It has a timeless, classic feel. Was that by design?
I thought to myself, “I’ve been to two bullfights in my life, I better do some research.” So I jumped on Amazon, and picked up Death in the Afternoon, Old Man in the Sea. I got back to Hemingway and was thinking about his voice at the time. I really like the economy of language he’s so famous for. I also had A River Runs Through It (by Norman Maclean), so I thought I’d look at that, too. I wanted to be able to marry the sparse language with a little bit of poetry.
How long did it take you to write?
It took a long time, just because I have to do that in my free time and finding free time is not easy. It took about a year.
So you’re not the type who starts every morning at 5 a.m.?
(Belle laughs) I usually wake up when someone walks in my room, pulls on my arm, stares in my face and says, “Dad, get up!”
What were your goals in publishing this book?
I’m fortunate enough to be able to see behind the scenes here and see all the tools, especially all the tools for self-publishing authors that are available. I thought, not only do I want to write this, which was a good distraction for me at the time, but here I am in this position to be able to see all these wonderful tools (such as Amazon’s CreateSpace and Kindle) and I thought, of course I’ll take advantage of all these, and that’s what I did.
There’s not that many opportunities to get your book reviewed if you’re a self-published author. Through CreateSpace I thought I’d get a Foreword/Clarion review, and when you launched your service (BlueInk Reviews), that’s when I reached out to you guys.
I thought it (publishing a book) would be a great way go through the process as a self-publishing author, seeing how expensive it is, what does work and what doesn’t work. It’s been fun, educational and sometimes frustrating….
So it was an education you hoped to use in your Amazon position?
I have a specific interest in trying to understand how these things work, more so than just as an author.
What surprised you about the process?
The amount of work involved in the editorial process, for one. Obviously, I’d never written anything of this length. Writing is rewriting. You get to point where you think it’s perfect, and then you come back to it a little while later and realize that it’s actually not. Then you write it and rewrite it and rewrite it…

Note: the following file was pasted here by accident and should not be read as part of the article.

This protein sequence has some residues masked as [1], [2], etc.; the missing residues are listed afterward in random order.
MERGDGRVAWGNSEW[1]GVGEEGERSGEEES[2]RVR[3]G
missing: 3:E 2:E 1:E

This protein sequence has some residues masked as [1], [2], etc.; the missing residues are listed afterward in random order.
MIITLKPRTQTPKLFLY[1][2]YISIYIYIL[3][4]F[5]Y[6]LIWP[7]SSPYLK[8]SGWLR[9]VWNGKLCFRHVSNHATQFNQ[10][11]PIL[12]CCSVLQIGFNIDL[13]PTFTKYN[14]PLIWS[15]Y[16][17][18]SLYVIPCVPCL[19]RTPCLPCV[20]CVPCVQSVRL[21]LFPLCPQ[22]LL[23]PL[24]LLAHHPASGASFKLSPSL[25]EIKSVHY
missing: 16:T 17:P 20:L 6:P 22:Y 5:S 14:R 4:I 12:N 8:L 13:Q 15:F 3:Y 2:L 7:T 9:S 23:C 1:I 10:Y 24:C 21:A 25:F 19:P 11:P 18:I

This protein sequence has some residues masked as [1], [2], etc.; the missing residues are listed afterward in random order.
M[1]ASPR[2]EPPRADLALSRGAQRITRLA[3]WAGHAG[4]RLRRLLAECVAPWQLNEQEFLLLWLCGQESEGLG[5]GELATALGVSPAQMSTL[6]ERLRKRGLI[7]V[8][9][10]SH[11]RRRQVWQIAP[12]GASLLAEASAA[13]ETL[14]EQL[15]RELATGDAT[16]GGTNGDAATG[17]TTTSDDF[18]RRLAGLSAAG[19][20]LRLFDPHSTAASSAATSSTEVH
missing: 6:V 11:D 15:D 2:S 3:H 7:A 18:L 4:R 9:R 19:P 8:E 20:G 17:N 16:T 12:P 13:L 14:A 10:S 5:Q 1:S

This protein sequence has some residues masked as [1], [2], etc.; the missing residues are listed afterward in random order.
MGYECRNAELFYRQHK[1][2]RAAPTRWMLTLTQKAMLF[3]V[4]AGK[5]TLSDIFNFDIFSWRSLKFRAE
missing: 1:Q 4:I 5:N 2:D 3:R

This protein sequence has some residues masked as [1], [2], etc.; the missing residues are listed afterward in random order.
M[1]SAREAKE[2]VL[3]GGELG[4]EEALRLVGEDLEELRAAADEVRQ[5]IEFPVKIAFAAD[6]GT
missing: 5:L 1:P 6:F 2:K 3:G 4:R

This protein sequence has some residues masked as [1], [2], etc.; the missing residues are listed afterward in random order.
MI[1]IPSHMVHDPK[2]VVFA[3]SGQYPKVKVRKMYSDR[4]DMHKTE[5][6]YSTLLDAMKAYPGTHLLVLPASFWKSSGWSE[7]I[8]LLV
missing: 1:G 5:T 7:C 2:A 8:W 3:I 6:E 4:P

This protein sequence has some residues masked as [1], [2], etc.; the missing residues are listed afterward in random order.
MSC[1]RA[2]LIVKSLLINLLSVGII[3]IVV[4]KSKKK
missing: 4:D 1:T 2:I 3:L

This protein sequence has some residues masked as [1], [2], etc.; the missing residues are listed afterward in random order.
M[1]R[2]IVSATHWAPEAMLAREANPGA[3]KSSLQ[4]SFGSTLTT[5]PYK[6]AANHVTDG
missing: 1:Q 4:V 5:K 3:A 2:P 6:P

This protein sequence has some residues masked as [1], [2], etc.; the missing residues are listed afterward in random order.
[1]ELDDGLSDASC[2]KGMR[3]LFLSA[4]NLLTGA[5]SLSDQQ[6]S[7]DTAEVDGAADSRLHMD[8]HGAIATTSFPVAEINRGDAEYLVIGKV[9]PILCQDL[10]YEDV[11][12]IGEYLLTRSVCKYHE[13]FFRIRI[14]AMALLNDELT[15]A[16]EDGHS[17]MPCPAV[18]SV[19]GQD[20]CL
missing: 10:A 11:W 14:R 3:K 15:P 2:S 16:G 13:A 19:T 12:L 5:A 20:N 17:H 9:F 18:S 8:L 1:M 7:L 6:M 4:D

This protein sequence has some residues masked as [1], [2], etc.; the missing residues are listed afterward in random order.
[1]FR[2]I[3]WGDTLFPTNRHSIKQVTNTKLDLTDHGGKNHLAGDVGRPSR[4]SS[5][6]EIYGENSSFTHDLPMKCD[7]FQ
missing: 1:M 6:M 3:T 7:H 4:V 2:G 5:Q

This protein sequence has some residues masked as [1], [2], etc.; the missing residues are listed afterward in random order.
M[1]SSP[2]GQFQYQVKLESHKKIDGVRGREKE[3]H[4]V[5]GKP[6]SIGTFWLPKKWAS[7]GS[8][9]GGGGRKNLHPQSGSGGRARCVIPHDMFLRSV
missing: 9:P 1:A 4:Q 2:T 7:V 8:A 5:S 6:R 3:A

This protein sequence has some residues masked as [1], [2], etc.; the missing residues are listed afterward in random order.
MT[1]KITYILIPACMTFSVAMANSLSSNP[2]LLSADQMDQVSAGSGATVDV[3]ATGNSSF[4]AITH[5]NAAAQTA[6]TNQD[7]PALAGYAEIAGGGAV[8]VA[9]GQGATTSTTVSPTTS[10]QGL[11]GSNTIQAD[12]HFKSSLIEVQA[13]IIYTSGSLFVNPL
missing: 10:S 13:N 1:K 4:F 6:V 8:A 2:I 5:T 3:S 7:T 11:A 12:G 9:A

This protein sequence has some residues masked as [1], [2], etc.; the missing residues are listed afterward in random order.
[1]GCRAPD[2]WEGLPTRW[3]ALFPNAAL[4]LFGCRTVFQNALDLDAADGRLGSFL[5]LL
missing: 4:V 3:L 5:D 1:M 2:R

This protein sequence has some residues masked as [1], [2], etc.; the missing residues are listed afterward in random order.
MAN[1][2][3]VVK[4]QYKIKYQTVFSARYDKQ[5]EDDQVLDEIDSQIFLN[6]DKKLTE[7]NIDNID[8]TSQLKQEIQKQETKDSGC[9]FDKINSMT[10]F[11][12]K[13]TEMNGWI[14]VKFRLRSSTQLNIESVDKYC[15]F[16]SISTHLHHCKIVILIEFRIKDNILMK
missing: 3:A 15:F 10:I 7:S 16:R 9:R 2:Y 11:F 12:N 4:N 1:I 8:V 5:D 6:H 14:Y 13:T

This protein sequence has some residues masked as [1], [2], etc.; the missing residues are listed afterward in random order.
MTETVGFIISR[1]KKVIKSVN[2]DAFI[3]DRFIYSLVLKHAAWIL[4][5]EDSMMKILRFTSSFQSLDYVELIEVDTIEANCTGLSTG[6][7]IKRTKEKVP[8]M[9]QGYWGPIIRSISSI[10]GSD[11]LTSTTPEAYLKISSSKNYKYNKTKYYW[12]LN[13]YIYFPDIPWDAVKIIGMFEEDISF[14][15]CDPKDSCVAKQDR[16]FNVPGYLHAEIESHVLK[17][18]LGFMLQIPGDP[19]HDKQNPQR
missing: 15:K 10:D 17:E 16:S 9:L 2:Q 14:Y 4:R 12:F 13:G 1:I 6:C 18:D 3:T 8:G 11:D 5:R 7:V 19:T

Then the next phase is the formatting phase, which is just an enormous amount of work, trying to get it formatted to do whatever you want to do with it. Once you get it formatted, it’s easy to produce. Using CreateSpace was incredibly easy. The Amazon Kindle process was incredibly easy.
Then, the next question is what do you do to market it? Trying figure that out, there’s a learning curve there.
Was there any special challenge involved in marketing a book of your length?
There are a lot of books out there and a lot of stories to be told that don’t fit into the convention of a 300-page trade paperback or a 5,000 word New Yorker short story….That does present a challenge. What makes it possible to get it in front of people is the new digital format. With Kindle, you can make it work in digital and you can find an audience for it, really quickly.
But people have expectations about what constitutes a “book”…
As long as you’re up front about what the book is, you’re not surprising anyone. The way you find the audience is… on Amazon, there are any number of customer communities these days. Some are dedicated to fiction; the Kindle community is very active. And they’re always looking for recommendations. One thing I’ve learned, it (marketing) doesn’t have to be incredibly expensive, but you do have to put a lot of time into building relationships that create that word of mouth. If you do choose to spend your own money and market the book, there are simple ways to do that as well, (such as targeted ads on Facebook and Google) and you can find the people most interested in your type of book.